Vehicle registration plates of Oregon

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The U.S. state of Oregon first required its residents to register their motor vehicles and display license plates in 1911.

Passenger baseplates 1956 to present[edit]

In 1956, the U.S. states and Canadian provinces came to an agreement with the Automobile Manufacturers Association that standardized the size for license plates for vehicles, except those for motorcycles, at six inches in height by twelve inches in width, with standardized mounting holes. The 1955 (dated 1956) issue was the first Oregon license plate that complied with these standards.

All plates from 1956 until present are still valid, provided they are displayed on the vehicle to which they originally were issued.

Image First issued Design Slogan Serial format Serials issued Notes
Oregon 1962 8D-1403.jpg 1956 Embossed gold numbers on blue plate with border line; OREGON embossed in block letters centered above numbers; month of expiration embossed in top left corner none Coded by month of expiration:

1A-2345

Letters A through M indicate January through December expirations.
1960 Embossed gold numbers on blue plate with border line; OREGON embossed in block letters centered above numbers; month of expiration embossed in top left corner Pacific Wonderland embossed in block letters below numbers Coded by month of expiration:

1A-2345

Letters N through Z indicate January through December expirations.
1964 Embossed gold numbers on blue plate; border line around plate and around registration year sticker spot in bottom right corner; OREGON embossed in block letters centered below numbers; month of expiration embossed in bottom left corner none Coded by month of expiration:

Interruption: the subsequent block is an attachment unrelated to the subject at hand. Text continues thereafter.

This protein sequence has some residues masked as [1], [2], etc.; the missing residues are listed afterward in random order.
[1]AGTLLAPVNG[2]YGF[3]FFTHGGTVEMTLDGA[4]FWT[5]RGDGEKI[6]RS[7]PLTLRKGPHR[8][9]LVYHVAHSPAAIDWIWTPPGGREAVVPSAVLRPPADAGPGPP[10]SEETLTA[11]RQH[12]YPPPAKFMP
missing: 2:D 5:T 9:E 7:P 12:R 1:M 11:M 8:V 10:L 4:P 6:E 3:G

ABC 123

1973 Embossed blue numbers on gold plate; border line around plate and around registration year sticker spot in bottom right corner; OREGON embossed in block letters centered below numbers; month of expiration embossed in bottom left corner none Coded by month of expiration:

ABC 123

1987 Embossed blue numbers on gold plate with border line; OREGON embossed in block letters centered below numbers none ABC 123 NAA 001 to PDM 999
July 1988 Embossed dark blue numbers on mountain skyline with pale lavender mountains, light khaki sky and pale green Douglas Fir in the center; Oregon in pale blue serifed letters centered above numbers none ABC 123 PDN 001 to QNL 999 Awarded "Plate of the Year" for best new license plate of 1988 by the Automobile License Plate Collectors Association, the first time Oregon was so honored.
Nov. 1989 Embossed dark blue numbers on mountain skyline with lavender mountains, light blue sky and dark green Douglas Fir in the center; Oregon in dark blue serifed letters centered above numbers none ABC 123 QNM 001 to ZZZ 999 Same design as previous, but with the colors changed in response to public criticism of the original colors.[1]
2004 123 ABC 001 BAA to 999 HBE (as of September 3, 2014) No change to design or colors. 001 AAA to 999 AZZ skipped to avoid confusion with optional Oregon Trail plates.

Optional types[edit]